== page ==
N.T. (Tom) Wright is attacking the BBC's £1.5 million ($2.15 million) documentary series on the life of Jesus, Son of God. That wouldn't necessarily be news—many people are criticizing the miniseries, which concludes Easter Sunday—but Wright, the Canon Theologian of Westminster Abbey, was one of only two theological consultants on the project. In the program, Wright says, Jesus is portrayed as "a politically correct social worker." "There was plenty wrong with the wealthy and oppressive aristocracy," Wright tells London's The Daily Telegraph, "but Jesus's movement was far more than another center-Left protest march. He was saying that God's new day was dawning and that now everything was going to be different. Unfortunately, the BBC didn't want to know about that. Their audience wouldn't understand it, they said. But without it, they won't understand the rest either." The Telegraph notes, "The comments from the canon, who was one of two consultants relied on by the BBC to add academic weight to the series, will embarrass the corporation." Gotta love the British penchant for understatement. (See Weblog's earlier discussion of Son of Godhere.)
Speaking of the Son of God in Great Britain, The Telegraph also reported this week that Richard Holloway, the former primus (leader) of the Scottish Episcopal Church, says he doesn't believe that Jesus was anything more than "an extraordinary man." "If people could really understand that the nature of religion is this wonderful mythic, symbolic, poetic system about deep truth, then they would relax," he said in an interview with Lesbian and Gay Christians magazine. "But we claim that you have to get into your head certain convictions about historical events, that are in a sense irrelevant." As the Telegraph notes, Holloway has never been the Church's biggest defender of orthodoxy, having "advocated marriage ceremonies for gays … admitted trying the drug cannabis, and … taught that even paedophiles should receive greater understanding for what they do." And that's just a partial list. But this is the first time, apparently, that he's "denounced the Church's teachings or questioned its future with such vigor." How, um, Spongian of him.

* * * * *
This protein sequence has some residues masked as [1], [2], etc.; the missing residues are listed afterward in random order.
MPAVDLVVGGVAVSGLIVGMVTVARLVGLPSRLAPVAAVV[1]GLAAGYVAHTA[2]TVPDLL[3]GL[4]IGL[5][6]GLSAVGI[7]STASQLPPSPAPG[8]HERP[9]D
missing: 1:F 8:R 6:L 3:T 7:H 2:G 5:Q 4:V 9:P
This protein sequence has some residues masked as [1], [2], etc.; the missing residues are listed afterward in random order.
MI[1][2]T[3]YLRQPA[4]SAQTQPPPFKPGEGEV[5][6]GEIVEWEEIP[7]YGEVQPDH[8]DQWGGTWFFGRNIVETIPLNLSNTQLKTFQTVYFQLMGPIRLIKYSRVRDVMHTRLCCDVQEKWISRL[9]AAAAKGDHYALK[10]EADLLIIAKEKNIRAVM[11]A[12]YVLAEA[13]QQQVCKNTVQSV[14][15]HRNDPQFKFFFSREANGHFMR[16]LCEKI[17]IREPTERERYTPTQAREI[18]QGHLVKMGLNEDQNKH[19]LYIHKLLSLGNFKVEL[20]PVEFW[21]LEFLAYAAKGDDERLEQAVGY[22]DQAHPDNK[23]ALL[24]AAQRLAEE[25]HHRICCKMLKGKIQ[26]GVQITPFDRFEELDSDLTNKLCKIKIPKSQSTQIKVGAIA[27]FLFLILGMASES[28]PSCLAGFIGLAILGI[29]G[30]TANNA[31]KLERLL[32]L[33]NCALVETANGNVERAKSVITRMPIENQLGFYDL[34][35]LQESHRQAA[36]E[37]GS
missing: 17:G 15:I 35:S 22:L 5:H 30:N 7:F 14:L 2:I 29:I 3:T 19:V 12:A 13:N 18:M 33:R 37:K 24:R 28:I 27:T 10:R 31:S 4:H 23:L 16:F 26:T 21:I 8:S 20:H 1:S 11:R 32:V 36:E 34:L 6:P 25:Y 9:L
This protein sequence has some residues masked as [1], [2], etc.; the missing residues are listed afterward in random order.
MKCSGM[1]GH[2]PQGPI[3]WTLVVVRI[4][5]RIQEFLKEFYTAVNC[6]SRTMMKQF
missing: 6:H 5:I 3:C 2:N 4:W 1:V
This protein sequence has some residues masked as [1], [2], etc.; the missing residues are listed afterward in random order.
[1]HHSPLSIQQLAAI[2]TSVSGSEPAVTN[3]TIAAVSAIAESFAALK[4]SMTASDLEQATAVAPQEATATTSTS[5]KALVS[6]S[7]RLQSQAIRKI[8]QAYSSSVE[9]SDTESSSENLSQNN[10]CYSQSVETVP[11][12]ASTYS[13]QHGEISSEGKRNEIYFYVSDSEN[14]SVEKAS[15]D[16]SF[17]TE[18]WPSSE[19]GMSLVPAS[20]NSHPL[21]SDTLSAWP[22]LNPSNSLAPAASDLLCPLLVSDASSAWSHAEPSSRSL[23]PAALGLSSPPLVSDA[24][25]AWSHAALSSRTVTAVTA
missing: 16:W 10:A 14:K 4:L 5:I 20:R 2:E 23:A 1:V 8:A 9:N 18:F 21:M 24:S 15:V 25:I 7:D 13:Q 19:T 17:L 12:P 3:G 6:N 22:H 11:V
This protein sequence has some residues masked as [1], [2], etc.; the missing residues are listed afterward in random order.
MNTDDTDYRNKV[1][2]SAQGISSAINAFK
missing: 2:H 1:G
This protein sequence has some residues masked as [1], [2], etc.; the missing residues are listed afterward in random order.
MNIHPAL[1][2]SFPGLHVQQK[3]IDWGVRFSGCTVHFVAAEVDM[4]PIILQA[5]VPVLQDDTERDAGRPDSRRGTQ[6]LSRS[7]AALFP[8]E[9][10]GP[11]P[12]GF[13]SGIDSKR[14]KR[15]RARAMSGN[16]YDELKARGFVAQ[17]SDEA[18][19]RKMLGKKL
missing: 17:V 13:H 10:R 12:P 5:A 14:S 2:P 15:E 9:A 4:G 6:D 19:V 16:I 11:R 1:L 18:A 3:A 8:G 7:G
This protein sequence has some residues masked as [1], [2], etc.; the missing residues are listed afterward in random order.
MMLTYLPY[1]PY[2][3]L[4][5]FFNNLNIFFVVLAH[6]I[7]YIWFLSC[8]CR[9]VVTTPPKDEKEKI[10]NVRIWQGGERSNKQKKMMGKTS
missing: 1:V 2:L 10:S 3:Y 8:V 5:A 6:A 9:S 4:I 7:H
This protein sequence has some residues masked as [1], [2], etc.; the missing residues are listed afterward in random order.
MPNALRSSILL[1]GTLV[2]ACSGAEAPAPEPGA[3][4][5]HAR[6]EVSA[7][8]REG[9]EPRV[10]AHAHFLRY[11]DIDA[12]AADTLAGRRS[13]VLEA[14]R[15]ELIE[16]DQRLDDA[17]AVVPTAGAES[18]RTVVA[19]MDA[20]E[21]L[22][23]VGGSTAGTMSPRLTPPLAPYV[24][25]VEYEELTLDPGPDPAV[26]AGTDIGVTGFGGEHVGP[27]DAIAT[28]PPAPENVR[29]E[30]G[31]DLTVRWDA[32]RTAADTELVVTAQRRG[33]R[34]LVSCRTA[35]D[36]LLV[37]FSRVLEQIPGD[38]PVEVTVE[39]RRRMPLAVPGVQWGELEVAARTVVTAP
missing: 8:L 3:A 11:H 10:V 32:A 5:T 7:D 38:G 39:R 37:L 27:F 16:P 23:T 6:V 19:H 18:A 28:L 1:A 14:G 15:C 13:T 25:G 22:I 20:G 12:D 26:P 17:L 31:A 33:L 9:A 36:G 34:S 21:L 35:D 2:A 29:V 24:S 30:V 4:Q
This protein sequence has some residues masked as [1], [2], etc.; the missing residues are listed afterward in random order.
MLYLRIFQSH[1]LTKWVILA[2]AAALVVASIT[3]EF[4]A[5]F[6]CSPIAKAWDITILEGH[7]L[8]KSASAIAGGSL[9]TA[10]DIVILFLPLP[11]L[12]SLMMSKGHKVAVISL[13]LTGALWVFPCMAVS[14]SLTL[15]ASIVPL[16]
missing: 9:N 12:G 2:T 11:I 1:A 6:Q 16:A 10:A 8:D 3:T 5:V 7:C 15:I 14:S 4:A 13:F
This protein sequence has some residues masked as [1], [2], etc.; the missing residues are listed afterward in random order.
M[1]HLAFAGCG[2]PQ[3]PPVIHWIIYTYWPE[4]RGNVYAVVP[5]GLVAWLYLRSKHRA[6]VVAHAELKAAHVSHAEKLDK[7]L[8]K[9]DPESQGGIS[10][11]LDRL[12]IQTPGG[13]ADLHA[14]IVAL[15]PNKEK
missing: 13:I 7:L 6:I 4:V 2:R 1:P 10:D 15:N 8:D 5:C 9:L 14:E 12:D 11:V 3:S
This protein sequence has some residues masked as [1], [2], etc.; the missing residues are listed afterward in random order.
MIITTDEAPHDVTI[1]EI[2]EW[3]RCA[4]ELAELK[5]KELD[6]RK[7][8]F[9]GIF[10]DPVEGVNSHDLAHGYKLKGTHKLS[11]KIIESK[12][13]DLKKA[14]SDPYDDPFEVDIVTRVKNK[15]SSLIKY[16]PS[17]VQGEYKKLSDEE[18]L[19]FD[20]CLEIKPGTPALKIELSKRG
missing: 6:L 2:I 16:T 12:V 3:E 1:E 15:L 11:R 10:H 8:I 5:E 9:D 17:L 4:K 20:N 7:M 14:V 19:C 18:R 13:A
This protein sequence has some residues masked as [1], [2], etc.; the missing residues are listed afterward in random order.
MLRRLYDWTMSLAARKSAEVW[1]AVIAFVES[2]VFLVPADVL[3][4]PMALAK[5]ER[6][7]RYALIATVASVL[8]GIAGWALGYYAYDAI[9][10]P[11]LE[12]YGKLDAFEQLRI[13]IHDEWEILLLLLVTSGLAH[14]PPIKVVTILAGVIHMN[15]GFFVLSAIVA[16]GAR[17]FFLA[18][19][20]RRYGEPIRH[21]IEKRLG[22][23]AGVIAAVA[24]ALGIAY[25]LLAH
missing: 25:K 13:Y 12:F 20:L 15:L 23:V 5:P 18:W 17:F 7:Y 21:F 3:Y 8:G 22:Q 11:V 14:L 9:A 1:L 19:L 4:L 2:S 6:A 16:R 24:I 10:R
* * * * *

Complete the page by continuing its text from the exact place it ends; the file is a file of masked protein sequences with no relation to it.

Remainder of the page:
African leaders declare war on homosexuals
Namibian President Sam Nujoma is urging local leaders to identify gays and lesbians in their communities so that they can be arrested, reported The Namibian this week. "Traditional leaders, Governors see to it that there are no criminals, gays and lesbians in your villages and regions," he said. "We in Swapo (South West African Peoples' Organization) have not fought for an independent Namibia that gives rights to botsotsos (criminals), gays and lesbians to do their bad things here." The request shows that he was totally serious when he said a few weeks ago that all homosexuals would be arrested, imprisoned, and deported from the South African country. The Wall Street Journalnotes in an editorial that Nujoma is not alone. "This follows on recent comments by other African leaders that homosexuals are a 'scourge' (Kenya's Daniel arap Moi), and 'lower than pigs and dogs' (Zimbabwe's Robert Mugabe). Similar vitriol from Zambia and especially Uganda. 'I have told the [police] to look for homosexuals, lock them up and charge them,' said Yoweri Museveni, the newly re-elected leader of that country." Ironically, during all this, South Africa (which borders Namibia and Zimbabwe) is trying to make itself into one of the world's top gay tourism destinations.
- Vietnam gives blessing to Protestant group | Move will give legal status to about two hundred and fifty congregations belonging to the Evangelical Church of Vietnam (BBC)
- New deaths in Malukus | Three Christians killed as Muslims reignite raids (BBC)
- Four Americans held on religion charges in Dubai (Associated Press)
- Also: UGA student held on Mideast religious charge (The Atlanta Journal-Constitution)
- Fatwa against Kuwaiti singer | Christian's song about plight of Palestinians put part of Koran to music (BBC)
- Two Kenyan aid workers released | Sudanese authorities release Adventist Development and Relief Agency workers at request of Kenyan President Daniel arap Moi. Two others are still being held. (Associated Press)
- Play with gay Christ criticized | Florida state lawmakers threaten to cut state funding of Florida Atlantic University programs because its theater department is staging Corpus Christi (Associated Press)
- Dean of Boston University's Marsh Chapel leaves post, resigns as minister after unspecified inappropriate conduct | Robert Watts Thornburg considered an expert on cults on college campuses. (The Boston Globe, second item)
- Earlier: The Cost of Discipleship? | Despite allegations of abuse of authority, the International Churches of Christ expands rapidly. (CT, Sept. 1, 1997)
- Also: Still no word on why Thornburg resigned | But offense said to be "minor" and "not illegal." (Boston Herald, Apr. 1)
- Also: Still still no word on why Thornburg resigned | But newspaper seems desperate to find out (Boston Herald, Apr. 2)
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